05 December 2006

Trophy - better late than never

Haaretz reports that IDF brass has finally made up their minds on the Trophy - the anti-anti-tank missile system.

The Israel Defense Forces will begin equipping its tanks with an advanced, active protection system capable of countering the latest anti-tank missiles. The locally developed system, known by its export name as Trophy, will be installed on Merkava Mark IV tanks, partly in response to the experience of the recent war in Lebanon.
This is rather good news. However, this belated decision raises a couple of questions:
The Rafael Armament Development Authority offered Trophy to the IDF several years ago, but the suggestion was turned down then due to other budgetary priorities. The cost of installing the system on a single tank is estimated to be $200,000-$300,000, if a significant quantity is acquired.
An additional investment of $200,000-$300,000 to save our soldiers in situations that we have seen in Lebanon does not seem like going overboard. So why that decision was not taken earlier, when it was not yet late?

The cost of Merkava 4 (rough estimate) is between $4M and $5M (about half of the cost of comparable US tank), so, even as a matter of economics, addition of that amount to save a tank is not unreasonable.

Speaking about economics, there was another failure related to the strange decision to delay the ordering and installing of Trophy - a failure to persuade US Army that this is a superior solution:
September 2006: The US Army opted to pursue a different system. Earlier in 2006, Raytheon received a development contract to demonstrate and develop the Quick Kill APS, to be integrated into the future FCS systems.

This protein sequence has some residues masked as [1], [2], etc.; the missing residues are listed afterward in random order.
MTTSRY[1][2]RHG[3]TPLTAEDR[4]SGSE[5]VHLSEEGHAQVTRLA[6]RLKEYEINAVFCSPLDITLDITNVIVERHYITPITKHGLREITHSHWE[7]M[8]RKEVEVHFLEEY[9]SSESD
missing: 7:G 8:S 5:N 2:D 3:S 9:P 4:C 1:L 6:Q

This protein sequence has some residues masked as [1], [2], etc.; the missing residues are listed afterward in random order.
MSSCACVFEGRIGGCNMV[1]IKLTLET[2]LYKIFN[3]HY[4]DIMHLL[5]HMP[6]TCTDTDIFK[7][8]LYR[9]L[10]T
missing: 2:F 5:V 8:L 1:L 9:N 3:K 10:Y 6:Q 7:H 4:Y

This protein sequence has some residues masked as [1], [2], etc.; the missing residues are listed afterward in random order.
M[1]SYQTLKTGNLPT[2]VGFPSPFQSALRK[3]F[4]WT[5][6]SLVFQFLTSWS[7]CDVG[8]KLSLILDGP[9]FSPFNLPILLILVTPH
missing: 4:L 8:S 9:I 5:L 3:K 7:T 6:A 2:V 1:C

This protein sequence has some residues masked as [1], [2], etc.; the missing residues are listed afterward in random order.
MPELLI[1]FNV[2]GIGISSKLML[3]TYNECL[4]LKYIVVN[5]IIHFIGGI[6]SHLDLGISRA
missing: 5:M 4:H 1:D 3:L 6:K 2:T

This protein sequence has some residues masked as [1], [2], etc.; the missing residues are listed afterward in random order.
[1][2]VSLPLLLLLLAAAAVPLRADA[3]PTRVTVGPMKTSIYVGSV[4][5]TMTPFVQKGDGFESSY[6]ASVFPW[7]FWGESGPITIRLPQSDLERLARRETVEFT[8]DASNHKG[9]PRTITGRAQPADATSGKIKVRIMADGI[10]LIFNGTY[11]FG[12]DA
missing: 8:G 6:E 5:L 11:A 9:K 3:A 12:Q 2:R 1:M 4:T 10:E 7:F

Maj. Gen. Jeffrey A, Sorenson, the Army's deputy for acquisition and systems management explained the decision (AFPS) saying the Israeli system is not a "produceable item." The Israelis have been working on the Trophy system for 10 or 11 years, Sorenson said. "If this thing was ready to go, my question would be, why wasn't it on the particular tanks that went into Lebanon?" he said. No Israeli Merkava tanks carried the Trophy system, he said.
Granted, the failure to sell the system to another armed force is way below the failure to protect our soldiers on the scale of importance. Still, it is a failure. Granted, Gen. Sorenson's reasoning is an example of Army brass logic and could be criticized easily, but the point is that the general asks a valid question here. Why indeed?

Maybe it is time to ask the person who was our finance minister a few questions? And a few other people in the Defense Ministry as well.

Cross-posted on Yourish.com